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  7. I too had an old VW. My bug was a 74 vw bug. No heater either. Once the engine got warm you got some warm air through the vents. In winter in Erie PA that could take driving to Cleveland Ohio before the warm air/heat was felt. I also didn't have defrost. My girlfriend used to say I only picked her up so she could scrape the ice off the inside of my windshield as I drove. That wasn't true, but it sure came in handy. :-)

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  8. I agree, the old style carts looked really great. I remember driving dad's Wolseley.

    God bless.

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    Replies
    1. Cars NOT carts. They don't make computers as they used to. Today's computers can't spelll ! ?

      God bless.

      Delete
  9. That bumper looks like a torpedo! Good thing road rage wasn't such an issue back then.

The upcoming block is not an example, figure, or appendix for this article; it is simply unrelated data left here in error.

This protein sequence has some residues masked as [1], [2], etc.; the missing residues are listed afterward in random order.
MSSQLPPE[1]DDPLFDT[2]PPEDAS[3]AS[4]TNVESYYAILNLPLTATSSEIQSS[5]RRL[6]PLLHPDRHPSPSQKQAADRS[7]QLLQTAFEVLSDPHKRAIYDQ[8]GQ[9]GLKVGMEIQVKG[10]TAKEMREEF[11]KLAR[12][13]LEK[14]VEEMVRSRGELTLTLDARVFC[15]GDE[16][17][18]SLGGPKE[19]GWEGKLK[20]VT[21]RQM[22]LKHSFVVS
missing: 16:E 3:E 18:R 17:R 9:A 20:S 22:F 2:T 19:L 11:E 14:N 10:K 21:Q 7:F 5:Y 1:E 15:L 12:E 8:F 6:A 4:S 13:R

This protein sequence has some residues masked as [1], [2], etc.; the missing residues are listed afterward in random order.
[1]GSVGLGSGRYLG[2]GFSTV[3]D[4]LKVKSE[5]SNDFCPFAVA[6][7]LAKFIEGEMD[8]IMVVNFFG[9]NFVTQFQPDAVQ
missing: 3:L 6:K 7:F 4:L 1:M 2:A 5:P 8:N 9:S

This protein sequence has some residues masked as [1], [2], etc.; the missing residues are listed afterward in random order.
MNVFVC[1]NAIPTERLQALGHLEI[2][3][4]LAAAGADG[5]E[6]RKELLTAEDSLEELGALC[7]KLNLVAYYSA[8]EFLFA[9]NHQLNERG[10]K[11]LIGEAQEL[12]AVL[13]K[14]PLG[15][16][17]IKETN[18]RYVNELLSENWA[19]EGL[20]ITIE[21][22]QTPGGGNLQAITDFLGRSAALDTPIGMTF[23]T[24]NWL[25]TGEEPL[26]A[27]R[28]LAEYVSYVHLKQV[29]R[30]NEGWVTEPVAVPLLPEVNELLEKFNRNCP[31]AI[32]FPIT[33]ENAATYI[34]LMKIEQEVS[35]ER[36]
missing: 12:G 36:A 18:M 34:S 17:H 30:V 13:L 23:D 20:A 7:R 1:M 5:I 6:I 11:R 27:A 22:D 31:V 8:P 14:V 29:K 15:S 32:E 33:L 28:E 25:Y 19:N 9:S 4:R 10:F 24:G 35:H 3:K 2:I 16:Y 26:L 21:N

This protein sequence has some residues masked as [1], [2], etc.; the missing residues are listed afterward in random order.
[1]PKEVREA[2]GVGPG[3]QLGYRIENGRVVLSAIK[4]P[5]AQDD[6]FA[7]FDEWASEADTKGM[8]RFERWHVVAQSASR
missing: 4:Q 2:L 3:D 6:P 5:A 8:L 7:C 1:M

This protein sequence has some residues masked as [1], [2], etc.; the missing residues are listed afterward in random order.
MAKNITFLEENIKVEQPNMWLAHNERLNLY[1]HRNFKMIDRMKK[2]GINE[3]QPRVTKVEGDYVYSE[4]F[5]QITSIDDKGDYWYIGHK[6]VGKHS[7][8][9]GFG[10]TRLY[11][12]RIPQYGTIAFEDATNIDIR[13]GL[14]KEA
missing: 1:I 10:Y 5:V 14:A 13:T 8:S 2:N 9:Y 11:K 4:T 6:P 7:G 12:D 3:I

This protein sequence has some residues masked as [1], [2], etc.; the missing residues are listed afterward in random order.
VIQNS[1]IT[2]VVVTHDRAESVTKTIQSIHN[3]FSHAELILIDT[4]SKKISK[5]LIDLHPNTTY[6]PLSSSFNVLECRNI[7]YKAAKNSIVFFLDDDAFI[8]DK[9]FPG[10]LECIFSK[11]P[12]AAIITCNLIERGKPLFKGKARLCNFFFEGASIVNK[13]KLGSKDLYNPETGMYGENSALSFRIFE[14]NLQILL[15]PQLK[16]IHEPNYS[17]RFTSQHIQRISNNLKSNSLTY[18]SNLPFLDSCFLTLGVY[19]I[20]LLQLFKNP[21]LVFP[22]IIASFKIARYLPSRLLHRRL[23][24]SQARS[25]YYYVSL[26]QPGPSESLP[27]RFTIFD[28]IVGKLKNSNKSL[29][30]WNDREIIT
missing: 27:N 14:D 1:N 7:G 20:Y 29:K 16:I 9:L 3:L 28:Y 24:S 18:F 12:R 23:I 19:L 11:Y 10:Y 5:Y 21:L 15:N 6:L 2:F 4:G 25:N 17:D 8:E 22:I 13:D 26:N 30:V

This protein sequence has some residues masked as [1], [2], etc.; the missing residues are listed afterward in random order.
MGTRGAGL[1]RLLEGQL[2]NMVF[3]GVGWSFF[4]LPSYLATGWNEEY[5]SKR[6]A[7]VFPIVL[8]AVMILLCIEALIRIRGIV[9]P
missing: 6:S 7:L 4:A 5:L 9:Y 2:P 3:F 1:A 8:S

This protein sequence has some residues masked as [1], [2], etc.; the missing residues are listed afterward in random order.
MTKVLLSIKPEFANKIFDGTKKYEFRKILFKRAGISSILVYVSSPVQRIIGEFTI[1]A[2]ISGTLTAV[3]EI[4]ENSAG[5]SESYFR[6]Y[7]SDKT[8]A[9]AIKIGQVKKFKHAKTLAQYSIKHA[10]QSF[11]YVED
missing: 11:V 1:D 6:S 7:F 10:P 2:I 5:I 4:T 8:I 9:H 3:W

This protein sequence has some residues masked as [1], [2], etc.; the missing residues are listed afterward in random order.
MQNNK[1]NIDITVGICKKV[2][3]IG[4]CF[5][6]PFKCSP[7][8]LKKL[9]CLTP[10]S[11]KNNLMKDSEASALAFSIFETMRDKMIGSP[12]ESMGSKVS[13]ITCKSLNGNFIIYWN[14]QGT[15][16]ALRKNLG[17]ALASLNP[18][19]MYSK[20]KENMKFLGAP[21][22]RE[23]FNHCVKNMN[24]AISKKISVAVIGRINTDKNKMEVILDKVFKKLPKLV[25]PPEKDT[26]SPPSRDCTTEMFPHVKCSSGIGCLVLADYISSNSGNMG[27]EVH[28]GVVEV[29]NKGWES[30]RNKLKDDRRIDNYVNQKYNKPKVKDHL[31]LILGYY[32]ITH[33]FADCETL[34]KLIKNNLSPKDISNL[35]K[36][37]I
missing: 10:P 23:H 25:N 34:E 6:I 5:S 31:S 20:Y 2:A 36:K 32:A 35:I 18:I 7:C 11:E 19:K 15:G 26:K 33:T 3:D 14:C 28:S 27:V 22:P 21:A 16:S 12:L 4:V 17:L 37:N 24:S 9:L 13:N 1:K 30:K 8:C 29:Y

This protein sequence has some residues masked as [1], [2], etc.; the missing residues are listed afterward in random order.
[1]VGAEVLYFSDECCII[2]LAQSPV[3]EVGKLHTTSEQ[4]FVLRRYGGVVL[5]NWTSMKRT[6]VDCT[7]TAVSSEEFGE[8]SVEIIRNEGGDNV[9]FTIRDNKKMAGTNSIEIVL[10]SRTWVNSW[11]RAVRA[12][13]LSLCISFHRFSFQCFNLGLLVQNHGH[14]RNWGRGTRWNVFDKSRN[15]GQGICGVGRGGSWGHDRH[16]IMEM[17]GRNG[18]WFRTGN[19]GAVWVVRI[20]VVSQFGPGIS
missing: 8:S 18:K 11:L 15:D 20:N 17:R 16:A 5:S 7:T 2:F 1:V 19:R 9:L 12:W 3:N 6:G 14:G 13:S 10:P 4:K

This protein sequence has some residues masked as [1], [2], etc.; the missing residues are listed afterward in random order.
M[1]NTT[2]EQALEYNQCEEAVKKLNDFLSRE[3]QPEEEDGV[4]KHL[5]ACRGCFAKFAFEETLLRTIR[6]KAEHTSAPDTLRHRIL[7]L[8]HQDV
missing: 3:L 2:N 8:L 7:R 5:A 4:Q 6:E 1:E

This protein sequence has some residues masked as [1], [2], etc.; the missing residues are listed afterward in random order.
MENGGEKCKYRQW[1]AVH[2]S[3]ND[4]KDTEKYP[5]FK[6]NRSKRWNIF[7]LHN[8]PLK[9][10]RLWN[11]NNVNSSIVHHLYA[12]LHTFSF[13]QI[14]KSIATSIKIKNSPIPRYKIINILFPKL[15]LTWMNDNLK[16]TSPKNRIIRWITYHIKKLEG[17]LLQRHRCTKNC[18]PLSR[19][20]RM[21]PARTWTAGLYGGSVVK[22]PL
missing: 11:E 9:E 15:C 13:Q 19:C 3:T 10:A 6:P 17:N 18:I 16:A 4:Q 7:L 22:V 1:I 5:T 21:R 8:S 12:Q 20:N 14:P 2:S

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  10. Pardon my language here, but I remember my dad coming home with a brand new Pontiac Bonneville in 1969 (bronze with a blacktop and lonnnnnng) and my mom asking how much it cost. When my dad said "around 3 grand" she said "Don, Jesus Christ!" Loved the car, but it was always getting worked on!!

    In 2002 I bought a brand new Honda Civic Coupe (ordered it from the factory to get a custom ink-green color). I drove that car until I sold it to a college kid 10 months ago--and aside from new tires 4 years ago and an oil change every other year, never had a single issue with it. NOT ONE.

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  11. They all look alike is what bothers me the most, and every production there "a colour", chosen by who-cares and every model produced that year is 'that colour', so for a while we had white cars as far as the eyes could see, then came the year of the silvery blue, or gold, now we're in a silvery grey sea of automobiles that all look the same. I'm surprised anyone can find their own in any parking lot.